UN expert calls for 'moratorium' on spy tech sales
While companies that export weapons are generally subjected to heavy government oversight, companies selling surveillance tools face no "global or national control," said the UN special rapporteur on freedom of opinion and expression, David Kaye.
In a new report presented to the UN Human Rights Council in Geneva, Kaye listed a range of products -- from computer intrusions to mobile device hacking tools -- that states can purchase to spy on opponents, journalists or activists.
He called the surveillance industry "a free-for-all", where companies effectively self-regulate in the absence of meaningful export controls.
He cited two companies that have published self-regulation policies, but argued that they only "gesture vaguely at the need to respect human rights".
The two companies are the Milan-based Hacking Team, which according to its website specialises in "offensive security", and the NSO Group, an Israel-based firm.
In an email to AFP, a NSO Group spokesperson said its technology "helps prevent terrorist attacks, stop drug and sex trafficking rings, and rescue kidnapped children, but it is not a tool to be weaponised against human rights activists or political dissidents.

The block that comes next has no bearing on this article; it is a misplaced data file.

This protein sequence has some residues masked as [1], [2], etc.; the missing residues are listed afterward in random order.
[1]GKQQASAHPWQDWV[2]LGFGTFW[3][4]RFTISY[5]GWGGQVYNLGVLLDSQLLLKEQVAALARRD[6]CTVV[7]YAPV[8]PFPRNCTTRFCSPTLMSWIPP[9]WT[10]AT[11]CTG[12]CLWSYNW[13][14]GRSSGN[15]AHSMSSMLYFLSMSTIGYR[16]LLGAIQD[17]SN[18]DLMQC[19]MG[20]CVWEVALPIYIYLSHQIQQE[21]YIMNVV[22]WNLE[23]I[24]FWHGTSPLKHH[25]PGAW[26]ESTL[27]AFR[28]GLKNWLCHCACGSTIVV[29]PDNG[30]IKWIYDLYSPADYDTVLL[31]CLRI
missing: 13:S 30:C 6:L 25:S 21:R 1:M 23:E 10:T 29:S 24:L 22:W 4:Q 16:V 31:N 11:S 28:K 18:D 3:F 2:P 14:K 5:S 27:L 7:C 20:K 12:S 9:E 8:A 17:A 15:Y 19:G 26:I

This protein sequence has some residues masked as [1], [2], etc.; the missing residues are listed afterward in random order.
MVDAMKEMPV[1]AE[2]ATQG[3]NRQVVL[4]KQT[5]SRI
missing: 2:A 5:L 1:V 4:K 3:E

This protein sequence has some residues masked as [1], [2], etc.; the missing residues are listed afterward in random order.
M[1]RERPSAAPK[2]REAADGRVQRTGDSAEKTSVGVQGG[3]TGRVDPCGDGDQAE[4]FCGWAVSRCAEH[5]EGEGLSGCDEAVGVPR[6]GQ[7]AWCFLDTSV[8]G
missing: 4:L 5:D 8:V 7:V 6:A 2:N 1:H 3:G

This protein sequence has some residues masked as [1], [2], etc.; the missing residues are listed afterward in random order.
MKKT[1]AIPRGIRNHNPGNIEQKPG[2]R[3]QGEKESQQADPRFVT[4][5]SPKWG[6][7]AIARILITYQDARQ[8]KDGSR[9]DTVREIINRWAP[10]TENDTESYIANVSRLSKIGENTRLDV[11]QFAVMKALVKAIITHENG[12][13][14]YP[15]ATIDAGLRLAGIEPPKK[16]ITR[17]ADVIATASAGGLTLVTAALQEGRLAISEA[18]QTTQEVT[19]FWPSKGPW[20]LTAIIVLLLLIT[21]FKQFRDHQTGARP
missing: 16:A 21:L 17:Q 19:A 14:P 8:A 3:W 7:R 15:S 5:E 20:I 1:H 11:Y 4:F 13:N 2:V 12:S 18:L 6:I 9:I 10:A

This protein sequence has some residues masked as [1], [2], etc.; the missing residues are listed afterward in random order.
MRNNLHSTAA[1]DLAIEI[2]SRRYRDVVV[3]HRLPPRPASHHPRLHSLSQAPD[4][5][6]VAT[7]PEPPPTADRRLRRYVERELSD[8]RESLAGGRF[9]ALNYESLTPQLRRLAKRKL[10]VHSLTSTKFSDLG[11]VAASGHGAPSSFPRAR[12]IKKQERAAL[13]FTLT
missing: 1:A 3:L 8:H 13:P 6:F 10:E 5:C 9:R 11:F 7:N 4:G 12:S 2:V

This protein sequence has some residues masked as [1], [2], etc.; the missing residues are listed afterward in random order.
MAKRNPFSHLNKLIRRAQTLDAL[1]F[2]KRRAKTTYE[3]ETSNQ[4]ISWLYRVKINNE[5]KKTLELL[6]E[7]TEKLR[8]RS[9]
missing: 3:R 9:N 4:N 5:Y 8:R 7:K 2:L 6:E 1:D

"That's why there is such a high bar for ever becoming a licensed customer," the spokesperson said.
Its independent "ethics Committee", which includes security, intelligence and geopolitical experts, "can block sales to potential customers without regard to commercial interests", the spokesperson added.
Hacking Team did not immediately reply to a request for comment.
'Immediately cease' sales
Kaye noted in the report that developing an international, rights-based framework to govern the production and export of surveillance technologies would take time.
"In the meantime, scores of journalists, activists, human rights defenders and government critics will be at the mercy of governments emboldened by the array of highly intrusive surveillance tools at their disposal," he added.
Until adequate rules are in place, Kaye argued that companies should "immediately cease the sale and transfer", of such technologies until they have satisfied specific criteria demonstrating that none of their products support rights violations.
United Nations special rapporteurs are independent experts who do not speak for the world body, but report their findings to it.